Trapped: Birdwood threatens lawsuit over dangerous exit

Laura Rydin at the Birdwood Road entrance to her neighborhood off of  the 250 Bypass.  She and her neighbors are fed up with only having one entrance to their neighborhood, and only one exit.  The four Do Not Enter signs seem excessive to Rydin and her neighbors.
Photo by: Amanda Maglione Laura Rydin at the Birdwood Road entrance to her neighborhood off of the 250 Bypass. She and her neighbors are fed up with only having one entrance to their neighborhood, and only one exit. The four Do Not Enter signs seem excessive to Rydin and her neighbors. Photo by: Amanda Maglione

The Birdwood neighborhood off the Route 250 Bypass bore the brunt of inconvenience during McIntire interchange construction, with backed-up traffic making it difficult to exit and no easy way to head west. Now the residents say traffic engineers’ refusal to reopen Birdwood Road has had them sliding down a steep and icy Hillcrest Road into the McIntire Road ramp, and they’re threatening legal action if someone gets hurt.

“It’s negligent behavior at this point,” said Birdwood Court Homeowners Association president Laura Rydin. She went before City Council March 2 and said the poorly plowed Hillcrest Road and black ice sent three of her neighbors shooting down a hill into oncoming traffic after the February 21 snow.

“It’s inexcusable to put our lives at risk,” said Rydin, who accused the city of “utterly ignoring our request” and forcing residents to use an unsafe exit while permanently closing down Birdwood Road, which has been there for decades. She presented a petition signed by 41 people to city councilors to reopen Birdwood Road.

The neighborhood of around 50 homes, which surrounds Covenant Lower School, has been unable to convince city and VDOT engineers that its residents can safely make a right turn onto the new U.S. 250 exit ramp from Birdwood Road.

When parents are dropping off children at Covenant, it can take about 20 minutes to get out of the neighborhood, said Rydin. And when a moving van couldn’t negotiate a left turn onto narrow Hillcrest last fall, the whole neighborhood was trapped because Birdwood Road remained resolutely closed, with four signs warning residents “do not enter” onto the U.S. 250 exit ramp.

“Overkill,” said Rydin of the excess signage.

Jeanette Janiczek, urban construction initiative programs manager with Charlottes-ville, insists Birdwood Road must remain closed for the residents’ own good. “This decision was made and reviewed by engineers from the city, VDOT, the Federal Highway Safety Administration and the project engineers,” she wrote in an e-mail. Those professionals agree that this is the safest configuration for all drivers and that no physical improvements can be made to open Birdwood Road, she said.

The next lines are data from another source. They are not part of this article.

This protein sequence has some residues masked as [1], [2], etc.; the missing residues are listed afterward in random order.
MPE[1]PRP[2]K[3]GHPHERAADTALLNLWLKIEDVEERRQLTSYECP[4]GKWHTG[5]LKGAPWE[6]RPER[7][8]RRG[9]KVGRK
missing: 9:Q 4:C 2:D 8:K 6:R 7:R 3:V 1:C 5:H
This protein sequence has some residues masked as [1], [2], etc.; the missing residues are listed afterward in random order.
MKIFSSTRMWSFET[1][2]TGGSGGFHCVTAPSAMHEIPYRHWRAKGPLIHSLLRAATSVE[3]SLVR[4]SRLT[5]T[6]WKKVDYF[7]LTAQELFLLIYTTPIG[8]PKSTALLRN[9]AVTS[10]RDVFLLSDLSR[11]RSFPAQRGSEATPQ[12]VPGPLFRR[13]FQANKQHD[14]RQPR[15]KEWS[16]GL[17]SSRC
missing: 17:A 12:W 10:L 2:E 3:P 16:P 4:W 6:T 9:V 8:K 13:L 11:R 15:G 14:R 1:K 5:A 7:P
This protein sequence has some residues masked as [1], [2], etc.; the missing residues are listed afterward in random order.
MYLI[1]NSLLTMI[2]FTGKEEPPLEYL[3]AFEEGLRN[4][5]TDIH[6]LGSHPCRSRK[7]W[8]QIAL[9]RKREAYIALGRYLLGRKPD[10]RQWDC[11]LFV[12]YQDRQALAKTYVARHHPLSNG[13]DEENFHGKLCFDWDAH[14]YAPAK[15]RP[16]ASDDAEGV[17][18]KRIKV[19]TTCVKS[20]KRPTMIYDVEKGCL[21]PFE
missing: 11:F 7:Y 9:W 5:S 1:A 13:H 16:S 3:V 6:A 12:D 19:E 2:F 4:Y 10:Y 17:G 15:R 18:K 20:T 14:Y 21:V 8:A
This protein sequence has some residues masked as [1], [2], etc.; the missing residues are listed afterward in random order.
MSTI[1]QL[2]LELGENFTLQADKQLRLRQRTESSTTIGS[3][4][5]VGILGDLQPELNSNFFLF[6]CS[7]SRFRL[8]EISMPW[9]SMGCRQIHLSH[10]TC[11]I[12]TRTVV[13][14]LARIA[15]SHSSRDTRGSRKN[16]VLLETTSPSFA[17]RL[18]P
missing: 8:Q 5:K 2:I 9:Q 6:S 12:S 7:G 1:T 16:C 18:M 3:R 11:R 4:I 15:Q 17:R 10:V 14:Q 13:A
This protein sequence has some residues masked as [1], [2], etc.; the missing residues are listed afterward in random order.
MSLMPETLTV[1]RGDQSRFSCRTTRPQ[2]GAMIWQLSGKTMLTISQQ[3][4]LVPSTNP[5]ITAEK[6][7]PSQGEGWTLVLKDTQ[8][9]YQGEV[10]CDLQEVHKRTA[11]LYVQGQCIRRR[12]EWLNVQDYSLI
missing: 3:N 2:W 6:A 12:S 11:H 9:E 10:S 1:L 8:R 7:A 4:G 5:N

“This is essentially the city saying that no one knows how to use basic Driving 101 skills when it comes to arriving at a stop sign, looking all around for other cars and then executing a safe right turn,” responds Rydin.

Councilor Kathy Galvin said it was a “very terrifying thought to me we’d have people sliding off into 250.” She’s requested a meeting with City Manager Maurice Jones, Rydin and other concerned parties now that the interchange is built and “we’ve seen what happens with ice and snow.”

Galvin said she’s hearing a frustrated neighborhood. “I was shocked to learn that with the McIntire interchange there was no Birdwood neighborhood steering committee,” she said.

According to Janiczek, the city and engineers met with the neighborhood four times, starting in 2008, although those meetings did not satisfy some residents.

“You’ve got to have a more comprehensive approach than just saying, ‘No, you can’t.’” Galvin, an architect, said community engagement is a major change in how the city does business, and that it has to be done “in a very authentic way.”

She said, “We’ve got to get the right people in the room and work the puzzle pieces to get the right approach. We need to demonstrate we’re serious listening to people and proceeding to do something about it.”

“Just reopen Birdwood,” said resident Rydin. “It was there since 1912 or 1914. Do you want someone to die to prove our point?”